University design consultancies – a virtuous circle?

The suggestions that design-hungry clients are turning to universities to get design work on the cheap, that they are naive about design, or that the service which universities provides is somehow sub-standard do a massive disservice to the authors of your Debate piece (News, DW 11 September), to universities and to our many clients.

Clients come to Central St Martins Innovation, and to our in-house consultancy, the Design Laboratory, because they have the opportunity to work with world-leading design academics and researchers, and the best, brightest, and most innovative design students and graduates anywhere.

What we provide is a world away from ‘design-lite’, as suggested by your article.

Your readers should not be fooled into thinking universities are a cheap option, or that they are bent on undercutting design consultancies.

CSM Innovation is run as a business and it has all the stresses, strains and financial imperatives of a business.

We do not cut corners or rates. The bottom line is as important to us as it is to your readers.

Central St Martins is part of University of the Arts London, which, like many universities, has to find alternative revenue to maintain teaching standards.

Nurturing the talent of tomorrow takes money, and this is one way in which we generate funds.

University-based consultancy is important in the development of the design industry. We give students real client contact, regularly sub-contract work to graduates who are practising designers, and provide paid internships and junior designer roles.

Students learn what industry needs, the client gets fresh ideas, and the design industry gets more work. A perfect, virtuous circle.Dani Salvadori, Head of enterprise and innovation,

Central St Martins College of Art and Design, by e-mail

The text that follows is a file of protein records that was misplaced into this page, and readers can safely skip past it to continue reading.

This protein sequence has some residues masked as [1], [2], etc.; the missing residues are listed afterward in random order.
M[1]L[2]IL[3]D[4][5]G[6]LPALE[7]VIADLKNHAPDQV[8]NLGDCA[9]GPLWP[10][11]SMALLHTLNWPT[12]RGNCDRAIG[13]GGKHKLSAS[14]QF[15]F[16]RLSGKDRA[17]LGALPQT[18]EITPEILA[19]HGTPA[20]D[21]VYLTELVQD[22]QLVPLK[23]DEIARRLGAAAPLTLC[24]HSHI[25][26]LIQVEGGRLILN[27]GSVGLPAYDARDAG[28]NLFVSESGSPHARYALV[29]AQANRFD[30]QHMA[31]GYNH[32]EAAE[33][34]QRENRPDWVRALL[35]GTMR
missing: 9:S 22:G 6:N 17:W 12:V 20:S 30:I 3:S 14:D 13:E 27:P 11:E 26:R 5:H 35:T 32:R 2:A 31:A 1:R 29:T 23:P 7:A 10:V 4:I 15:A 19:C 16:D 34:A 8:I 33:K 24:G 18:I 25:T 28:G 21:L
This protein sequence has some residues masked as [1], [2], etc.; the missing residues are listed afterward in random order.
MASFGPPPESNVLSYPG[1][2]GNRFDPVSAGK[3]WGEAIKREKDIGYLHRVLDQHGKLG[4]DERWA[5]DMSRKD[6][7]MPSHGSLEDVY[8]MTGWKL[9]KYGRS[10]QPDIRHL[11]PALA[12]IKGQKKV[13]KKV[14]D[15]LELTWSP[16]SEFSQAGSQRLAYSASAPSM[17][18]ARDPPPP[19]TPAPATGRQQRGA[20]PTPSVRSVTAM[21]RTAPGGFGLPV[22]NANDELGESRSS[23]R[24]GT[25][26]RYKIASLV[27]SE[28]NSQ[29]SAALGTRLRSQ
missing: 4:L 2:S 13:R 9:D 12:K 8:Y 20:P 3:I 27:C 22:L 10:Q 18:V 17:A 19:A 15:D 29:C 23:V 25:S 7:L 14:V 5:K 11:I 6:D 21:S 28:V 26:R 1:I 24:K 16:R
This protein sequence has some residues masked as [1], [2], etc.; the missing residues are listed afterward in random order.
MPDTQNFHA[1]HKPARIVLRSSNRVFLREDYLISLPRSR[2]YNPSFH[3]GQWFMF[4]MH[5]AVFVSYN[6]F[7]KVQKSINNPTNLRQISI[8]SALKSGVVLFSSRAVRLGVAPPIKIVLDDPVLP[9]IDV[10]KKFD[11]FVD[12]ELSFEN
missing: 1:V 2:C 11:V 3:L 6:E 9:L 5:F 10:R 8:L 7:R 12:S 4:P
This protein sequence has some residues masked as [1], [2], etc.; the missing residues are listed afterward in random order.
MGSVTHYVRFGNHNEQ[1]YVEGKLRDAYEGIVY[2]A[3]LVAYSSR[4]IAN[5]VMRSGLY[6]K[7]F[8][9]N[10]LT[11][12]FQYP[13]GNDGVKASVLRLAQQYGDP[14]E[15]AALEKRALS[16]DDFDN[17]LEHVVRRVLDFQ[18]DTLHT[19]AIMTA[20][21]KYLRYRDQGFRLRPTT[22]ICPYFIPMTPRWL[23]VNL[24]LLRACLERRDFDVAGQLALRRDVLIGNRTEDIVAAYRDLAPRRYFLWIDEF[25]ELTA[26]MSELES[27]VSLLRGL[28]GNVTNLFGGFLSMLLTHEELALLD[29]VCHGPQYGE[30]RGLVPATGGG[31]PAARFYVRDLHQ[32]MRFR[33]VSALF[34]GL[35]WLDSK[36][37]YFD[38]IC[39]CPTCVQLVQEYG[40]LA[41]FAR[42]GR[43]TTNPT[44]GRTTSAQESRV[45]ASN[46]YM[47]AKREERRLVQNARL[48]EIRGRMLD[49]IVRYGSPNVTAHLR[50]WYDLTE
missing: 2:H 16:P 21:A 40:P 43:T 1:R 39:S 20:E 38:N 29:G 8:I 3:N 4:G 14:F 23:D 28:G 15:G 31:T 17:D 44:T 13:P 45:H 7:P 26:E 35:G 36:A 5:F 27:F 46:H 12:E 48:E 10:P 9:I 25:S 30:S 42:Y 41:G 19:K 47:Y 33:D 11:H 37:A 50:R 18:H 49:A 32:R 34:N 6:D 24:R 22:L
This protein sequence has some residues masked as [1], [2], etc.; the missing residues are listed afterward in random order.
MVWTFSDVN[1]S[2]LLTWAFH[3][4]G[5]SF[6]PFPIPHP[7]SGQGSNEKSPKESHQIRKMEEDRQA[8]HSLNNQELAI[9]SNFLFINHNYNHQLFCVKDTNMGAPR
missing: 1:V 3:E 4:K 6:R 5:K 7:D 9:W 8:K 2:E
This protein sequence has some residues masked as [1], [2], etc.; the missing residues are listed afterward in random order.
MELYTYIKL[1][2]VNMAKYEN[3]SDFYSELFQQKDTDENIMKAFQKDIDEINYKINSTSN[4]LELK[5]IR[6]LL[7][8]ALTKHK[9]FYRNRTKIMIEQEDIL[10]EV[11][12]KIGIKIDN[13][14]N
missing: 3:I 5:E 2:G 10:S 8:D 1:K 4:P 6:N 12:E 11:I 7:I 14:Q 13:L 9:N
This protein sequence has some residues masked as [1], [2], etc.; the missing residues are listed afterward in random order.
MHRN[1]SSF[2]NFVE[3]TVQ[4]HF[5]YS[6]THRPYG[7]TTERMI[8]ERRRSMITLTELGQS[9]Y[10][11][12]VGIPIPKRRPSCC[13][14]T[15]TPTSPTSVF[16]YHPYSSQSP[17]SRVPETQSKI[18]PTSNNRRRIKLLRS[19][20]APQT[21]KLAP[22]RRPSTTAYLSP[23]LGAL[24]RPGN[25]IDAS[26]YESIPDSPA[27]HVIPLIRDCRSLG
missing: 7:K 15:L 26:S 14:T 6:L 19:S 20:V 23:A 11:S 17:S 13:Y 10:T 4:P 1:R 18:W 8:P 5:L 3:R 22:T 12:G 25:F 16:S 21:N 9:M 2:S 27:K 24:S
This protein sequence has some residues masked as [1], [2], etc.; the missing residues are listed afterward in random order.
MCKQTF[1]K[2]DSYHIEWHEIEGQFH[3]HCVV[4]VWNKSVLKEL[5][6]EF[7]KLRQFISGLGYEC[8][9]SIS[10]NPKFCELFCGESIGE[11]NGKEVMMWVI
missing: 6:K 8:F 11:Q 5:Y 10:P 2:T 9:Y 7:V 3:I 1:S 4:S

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  • Jonathan Butters November 30, -0001 at 12:00 am

    Universities should not be offering design consultancy and competing with their industry full stop! There is no virtue at all. Also, Dani would be better advised presenting her own enterprise rather than attempting to defend the actions of universities in general. I have no evidence of good or bad practice by CSM’s Design Laboratory yet. However, there are numerous cases of UK universities behaving in a way that is detrimental to the industry they should be supporting. How can there be the exact same financial pressures within public sector or HE initiatives like CSM’s? Whose mortgage and personal capital is on the line? I very much doubt if the real industrial experience their participants get is much like working in a manufacturer’s in-house office or in a commercial consultancy. I spent the last 10 years training an employing students and graduates in my previous company with no thanks or real support from their universities. Now I am having to compete with the universities for work. What an insult! As Dani says, it’s all about making money. Are there any design businesses out there that want to start a university and raise public finance to subsidise their design work?

  • Louis della-Porta November 30, -0001 at 12:00 am

    “CSM Innovation is run as a business and it has all the stresses, strains and financial imperatives of a business.”

    But not comparable to the stresses and strains of design consultancies in the private sector; raising commerical finance, paying commercial rents, with no access to public funding from University, UK government nor European funds. Not exactly a level playing field.

  • Charlotte Corke November 30, -0001 at 12:00 am

    I find the tone of Dani Salvadori’s letter highly insulting.
    The nub of the protest growing in the product design sector is about unfair competition funded by public money.
    CSM Innovation may be “run as a business”, but I bet Dani’s house isn’t on the line if things get tough.

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